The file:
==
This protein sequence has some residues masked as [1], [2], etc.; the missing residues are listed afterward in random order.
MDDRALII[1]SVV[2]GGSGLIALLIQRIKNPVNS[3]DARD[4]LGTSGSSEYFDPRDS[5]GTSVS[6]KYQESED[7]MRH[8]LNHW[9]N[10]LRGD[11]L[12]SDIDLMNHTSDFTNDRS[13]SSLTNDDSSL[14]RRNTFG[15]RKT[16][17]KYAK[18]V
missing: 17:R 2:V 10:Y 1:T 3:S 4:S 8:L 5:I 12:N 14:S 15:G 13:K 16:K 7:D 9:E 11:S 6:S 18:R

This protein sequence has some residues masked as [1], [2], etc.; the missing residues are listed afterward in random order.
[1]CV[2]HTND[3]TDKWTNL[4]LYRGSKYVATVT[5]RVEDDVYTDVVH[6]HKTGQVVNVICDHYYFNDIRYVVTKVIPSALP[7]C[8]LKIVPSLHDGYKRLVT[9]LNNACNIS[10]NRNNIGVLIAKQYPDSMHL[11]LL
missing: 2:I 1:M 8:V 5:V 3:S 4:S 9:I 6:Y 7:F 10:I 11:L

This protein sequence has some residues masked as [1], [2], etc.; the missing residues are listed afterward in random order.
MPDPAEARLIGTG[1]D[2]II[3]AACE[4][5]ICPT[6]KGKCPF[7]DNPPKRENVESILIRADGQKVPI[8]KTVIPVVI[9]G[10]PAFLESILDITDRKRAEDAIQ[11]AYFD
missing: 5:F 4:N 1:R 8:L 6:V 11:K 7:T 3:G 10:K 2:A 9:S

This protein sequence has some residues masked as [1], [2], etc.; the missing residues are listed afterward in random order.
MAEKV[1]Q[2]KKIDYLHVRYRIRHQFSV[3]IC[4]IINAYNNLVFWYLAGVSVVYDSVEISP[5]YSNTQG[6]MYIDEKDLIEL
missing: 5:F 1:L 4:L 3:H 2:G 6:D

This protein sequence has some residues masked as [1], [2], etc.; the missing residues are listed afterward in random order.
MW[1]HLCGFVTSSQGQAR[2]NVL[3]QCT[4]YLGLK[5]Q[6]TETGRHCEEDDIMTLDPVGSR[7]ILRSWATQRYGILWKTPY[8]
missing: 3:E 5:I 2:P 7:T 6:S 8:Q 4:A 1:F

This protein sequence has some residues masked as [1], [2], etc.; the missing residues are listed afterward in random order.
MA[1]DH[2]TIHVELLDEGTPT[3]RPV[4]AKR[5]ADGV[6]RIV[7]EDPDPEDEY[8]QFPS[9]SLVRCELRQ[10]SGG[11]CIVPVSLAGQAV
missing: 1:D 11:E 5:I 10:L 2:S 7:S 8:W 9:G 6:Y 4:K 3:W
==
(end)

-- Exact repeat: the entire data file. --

This protein sequence has some residues masked as [1], [2], etc.; the missing residues are listed afterward in random order.
MDDRALII[1]SVV[2]GGSGLIALLIQRIKNPVNS[3]DARD[4]LGTSGSSEYFDPRDS[5]GTSVS[6]KYQESED[7]MRH[8]LNHW[9]N[10]LRGD[11]L[12]SDIDLMNHTSDFTNDRS[13]SSLTNDDSSL[14]RRNTFG[15]RKT[16][17]KYAK[18]V
missing: 17:R 2:V 10:Y 1:T 3:S 4:S 8:L 5:I 12:N 14:S 15:G 13:K 16:K 7:D 9:E 11:S 6:S 18:R

This protein sequence has some residues masked as [1], [2], etc.; the missing residues are listed afterward in random order.
[1]CV[2]HTND[3]TDKWTNL[4]LYRGSKYVATVT[5]RVEDDVYTDVVH[6]HKTGQVVNVICDHYYFNDIRYVVTKVIPSALP[7]C[8]LKIVPSLHDGYKRLVT[9]LNNACNIS[10]NRNNIGVLIAKQYPDSMHL[11]LL
missing: 2:I 1:M 8:V 5:V 3:S 4:S 9:I 6:Y 7:F 10:I 11:L

This protein sequence has some residues masked as [1], [2], etc.; the missing residues are listed afterward in random order.
MPDPAEARLIGTG[1]D[2]II[3]AACE[4][5]ICPT[6]KGKCPF[7]DNPPKRENVESILIRADGQKVPI[8]KTVIPVVI[9]G[10]PAFLESILDITDRKRAEDAIQ[11]AYFD
missing: 5:F 4:N 1:R 8:L 6:V 11:K 7:T 3:G 10:K 2:A 9:S

This protein sequence has some residues masked as [1], [2], etc.; the missing residues are listed afterward in random order.
MAEKV[1]Q[2]KKIDYLHVRYRIRHQFSV[3]IC[4]IINAYNNLVFWYLAGVSVVYDSVEISP[5]YSNTQG[6]MYIDEKDLIEL
missing: 5:F 1:L 4:L 3:H 2:G 6:D

This protein sequence has some residues masked as [1], [2], etc.; the missing residues are listed afterward in random order.
MW[1]HLCGFVTSSQGQAR[2]NVL[3]QCT[4]YLGLK[5]Q[6]TETGRHCEEDDIMTLDPVGSR[7]ILRSWATQRYGILWKTPY[8]
missing: 3:E 5:I 2:P 7:T 6:S 8:Q 4:A 1:F

This protein sequence has some residues masked as [1], [2], etc.; the missing residues are listed afterward in random order.
MA[1]DH[2]TIHVELLDEGTPT[3]RPV[4]AKR[5]ADGV[6]RIV[7]EDPDPEDEY[8]QFPS[9]SLVRCELRQ[10]SGG[11]CIVPVSLAGQAV
missing: 1:D 11:E 5:I 10:L 2:S 7:S 8:W 9:G 6:Y 4:K 3:W